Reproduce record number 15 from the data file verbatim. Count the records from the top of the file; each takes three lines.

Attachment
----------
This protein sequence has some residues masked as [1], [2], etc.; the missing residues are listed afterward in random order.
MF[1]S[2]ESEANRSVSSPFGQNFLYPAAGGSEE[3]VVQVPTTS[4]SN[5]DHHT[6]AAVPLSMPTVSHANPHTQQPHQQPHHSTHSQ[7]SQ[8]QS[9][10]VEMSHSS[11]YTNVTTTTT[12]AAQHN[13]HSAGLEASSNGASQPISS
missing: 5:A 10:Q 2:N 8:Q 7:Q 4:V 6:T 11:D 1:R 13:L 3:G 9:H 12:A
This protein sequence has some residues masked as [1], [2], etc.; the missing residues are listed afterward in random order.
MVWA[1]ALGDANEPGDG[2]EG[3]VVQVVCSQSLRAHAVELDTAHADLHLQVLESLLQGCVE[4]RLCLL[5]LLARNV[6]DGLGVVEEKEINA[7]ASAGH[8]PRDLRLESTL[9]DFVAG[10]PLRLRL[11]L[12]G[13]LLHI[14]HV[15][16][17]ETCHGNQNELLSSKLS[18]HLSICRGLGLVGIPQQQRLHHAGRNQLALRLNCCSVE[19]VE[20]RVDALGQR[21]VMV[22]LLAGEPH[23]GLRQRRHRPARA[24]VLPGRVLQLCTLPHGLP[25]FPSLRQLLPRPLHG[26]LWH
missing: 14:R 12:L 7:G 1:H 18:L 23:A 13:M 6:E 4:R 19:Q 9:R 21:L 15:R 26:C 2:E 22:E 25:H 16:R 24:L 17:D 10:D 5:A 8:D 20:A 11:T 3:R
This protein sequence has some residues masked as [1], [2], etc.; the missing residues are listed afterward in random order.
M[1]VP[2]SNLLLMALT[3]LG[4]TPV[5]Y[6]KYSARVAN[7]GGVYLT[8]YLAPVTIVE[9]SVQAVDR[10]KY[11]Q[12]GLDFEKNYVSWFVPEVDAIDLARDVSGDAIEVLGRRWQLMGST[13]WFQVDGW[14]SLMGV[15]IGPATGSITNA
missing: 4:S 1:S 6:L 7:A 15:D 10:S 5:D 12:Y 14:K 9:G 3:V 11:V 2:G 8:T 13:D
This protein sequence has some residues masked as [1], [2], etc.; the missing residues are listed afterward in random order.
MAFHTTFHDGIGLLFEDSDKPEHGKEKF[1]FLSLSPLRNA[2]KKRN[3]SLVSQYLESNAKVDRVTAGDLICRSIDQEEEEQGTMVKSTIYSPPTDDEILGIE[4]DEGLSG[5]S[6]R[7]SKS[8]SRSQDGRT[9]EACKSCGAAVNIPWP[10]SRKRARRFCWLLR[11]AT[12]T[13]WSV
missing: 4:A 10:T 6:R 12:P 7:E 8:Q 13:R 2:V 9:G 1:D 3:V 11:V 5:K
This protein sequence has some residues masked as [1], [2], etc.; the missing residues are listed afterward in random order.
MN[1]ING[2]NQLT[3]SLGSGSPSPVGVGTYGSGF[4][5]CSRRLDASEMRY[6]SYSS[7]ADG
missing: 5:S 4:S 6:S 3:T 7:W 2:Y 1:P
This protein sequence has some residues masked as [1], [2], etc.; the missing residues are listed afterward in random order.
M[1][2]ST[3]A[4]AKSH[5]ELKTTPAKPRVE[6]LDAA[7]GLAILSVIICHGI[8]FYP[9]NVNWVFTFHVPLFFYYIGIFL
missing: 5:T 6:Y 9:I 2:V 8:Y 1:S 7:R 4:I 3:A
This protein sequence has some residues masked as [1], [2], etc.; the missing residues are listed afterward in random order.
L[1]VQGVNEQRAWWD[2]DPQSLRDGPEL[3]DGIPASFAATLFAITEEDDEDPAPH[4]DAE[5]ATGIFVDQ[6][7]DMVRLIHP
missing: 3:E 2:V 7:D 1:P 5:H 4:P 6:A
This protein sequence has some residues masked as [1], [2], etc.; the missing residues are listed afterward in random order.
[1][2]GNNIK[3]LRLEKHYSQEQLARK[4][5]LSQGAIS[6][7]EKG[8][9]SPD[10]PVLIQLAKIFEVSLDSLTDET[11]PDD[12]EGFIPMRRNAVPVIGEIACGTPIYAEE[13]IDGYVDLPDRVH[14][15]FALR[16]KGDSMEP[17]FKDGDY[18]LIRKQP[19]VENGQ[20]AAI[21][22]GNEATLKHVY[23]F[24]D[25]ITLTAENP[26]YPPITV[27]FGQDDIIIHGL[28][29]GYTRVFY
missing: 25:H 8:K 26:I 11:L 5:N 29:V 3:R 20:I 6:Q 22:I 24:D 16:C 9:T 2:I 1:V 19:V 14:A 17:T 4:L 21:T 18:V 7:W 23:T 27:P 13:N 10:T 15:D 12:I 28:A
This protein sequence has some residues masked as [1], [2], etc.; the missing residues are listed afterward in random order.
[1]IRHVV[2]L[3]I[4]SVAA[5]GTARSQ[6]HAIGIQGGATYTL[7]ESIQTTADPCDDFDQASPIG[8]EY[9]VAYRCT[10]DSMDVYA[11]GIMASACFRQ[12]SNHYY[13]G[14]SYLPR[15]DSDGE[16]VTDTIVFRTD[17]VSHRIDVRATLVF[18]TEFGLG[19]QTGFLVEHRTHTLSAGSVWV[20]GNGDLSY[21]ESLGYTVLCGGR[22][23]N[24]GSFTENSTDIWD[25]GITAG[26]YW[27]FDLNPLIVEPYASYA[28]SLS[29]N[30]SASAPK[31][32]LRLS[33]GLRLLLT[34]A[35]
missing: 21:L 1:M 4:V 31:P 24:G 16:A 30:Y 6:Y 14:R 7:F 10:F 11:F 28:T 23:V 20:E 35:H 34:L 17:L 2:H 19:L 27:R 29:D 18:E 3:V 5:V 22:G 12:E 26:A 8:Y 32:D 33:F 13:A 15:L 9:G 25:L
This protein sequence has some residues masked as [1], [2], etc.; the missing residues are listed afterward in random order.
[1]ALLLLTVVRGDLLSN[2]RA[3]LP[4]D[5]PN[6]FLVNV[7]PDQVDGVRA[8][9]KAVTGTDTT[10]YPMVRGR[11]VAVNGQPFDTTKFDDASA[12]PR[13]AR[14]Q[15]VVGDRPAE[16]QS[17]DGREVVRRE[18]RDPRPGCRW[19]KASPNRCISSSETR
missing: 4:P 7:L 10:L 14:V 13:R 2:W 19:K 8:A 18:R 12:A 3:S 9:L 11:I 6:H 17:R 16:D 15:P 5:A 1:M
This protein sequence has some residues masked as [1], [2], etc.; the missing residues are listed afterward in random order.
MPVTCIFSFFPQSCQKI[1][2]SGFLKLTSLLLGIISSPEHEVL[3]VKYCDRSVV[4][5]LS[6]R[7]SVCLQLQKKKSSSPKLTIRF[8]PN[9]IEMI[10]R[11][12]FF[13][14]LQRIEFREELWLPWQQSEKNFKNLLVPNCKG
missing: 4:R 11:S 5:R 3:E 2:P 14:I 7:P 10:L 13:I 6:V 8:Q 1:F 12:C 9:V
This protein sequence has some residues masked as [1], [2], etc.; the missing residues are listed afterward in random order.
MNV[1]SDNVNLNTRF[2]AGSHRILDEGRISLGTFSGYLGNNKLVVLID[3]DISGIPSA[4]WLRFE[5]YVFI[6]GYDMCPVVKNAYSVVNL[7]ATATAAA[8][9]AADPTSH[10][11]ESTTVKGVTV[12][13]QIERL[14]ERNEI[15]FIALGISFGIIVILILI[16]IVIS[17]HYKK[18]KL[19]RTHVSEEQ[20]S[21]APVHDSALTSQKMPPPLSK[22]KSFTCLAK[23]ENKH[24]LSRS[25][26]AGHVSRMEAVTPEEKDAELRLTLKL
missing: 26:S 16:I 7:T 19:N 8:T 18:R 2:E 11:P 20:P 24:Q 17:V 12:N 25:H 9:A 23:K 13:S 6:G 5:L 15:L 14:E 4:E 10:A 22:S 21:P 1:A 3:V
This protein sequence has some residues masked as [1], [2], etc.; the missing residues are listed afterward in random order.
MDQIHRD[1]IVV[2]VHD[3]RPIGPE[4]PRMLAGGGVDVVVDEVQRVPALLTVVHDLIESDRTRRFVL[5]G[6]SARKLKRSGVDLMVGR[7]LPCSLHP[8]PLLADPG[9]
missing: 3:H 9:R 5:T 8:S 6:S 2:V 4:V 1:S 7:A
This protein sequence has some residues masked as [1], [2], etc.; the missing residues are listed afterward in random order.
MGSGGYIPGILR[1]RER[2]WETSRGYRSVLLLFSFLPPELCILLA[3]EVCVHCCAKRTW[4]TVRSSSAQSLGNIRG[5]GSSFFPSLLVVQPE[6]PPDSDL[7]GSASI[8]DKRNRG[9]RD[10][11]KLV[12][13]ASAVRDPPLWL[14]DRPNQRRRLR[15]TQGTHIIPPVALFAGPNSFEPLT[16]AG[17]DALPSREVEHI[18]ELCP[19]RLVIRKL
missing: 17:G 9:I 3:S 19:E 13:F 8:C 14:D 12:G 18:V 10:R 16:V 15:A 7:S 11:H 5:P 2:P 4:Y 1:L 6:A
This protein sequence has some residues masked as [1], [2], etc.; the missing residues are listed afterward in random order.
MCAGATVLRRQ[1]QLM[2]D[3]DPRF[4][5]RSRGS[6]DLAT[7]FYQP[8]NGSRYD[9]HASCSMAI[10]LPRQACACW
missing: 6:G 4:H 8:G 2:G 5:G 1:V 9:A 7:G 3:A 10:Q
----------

This protein sequence has some residues masked as [1], [2], etc.; the missing residues are listed afterward in random order.
MCAGATVLRRQ[1]QLM[2]D[3]DPRF[4][5]RSRGS[6]DLAT[7]FYQP[8]NGSRYD[9]HASCSMAI[10]LPRQACACW
missing: 6:G 4:H 8:G 2:G 5:G 1:V 9:A 7:G 3:A 10:Q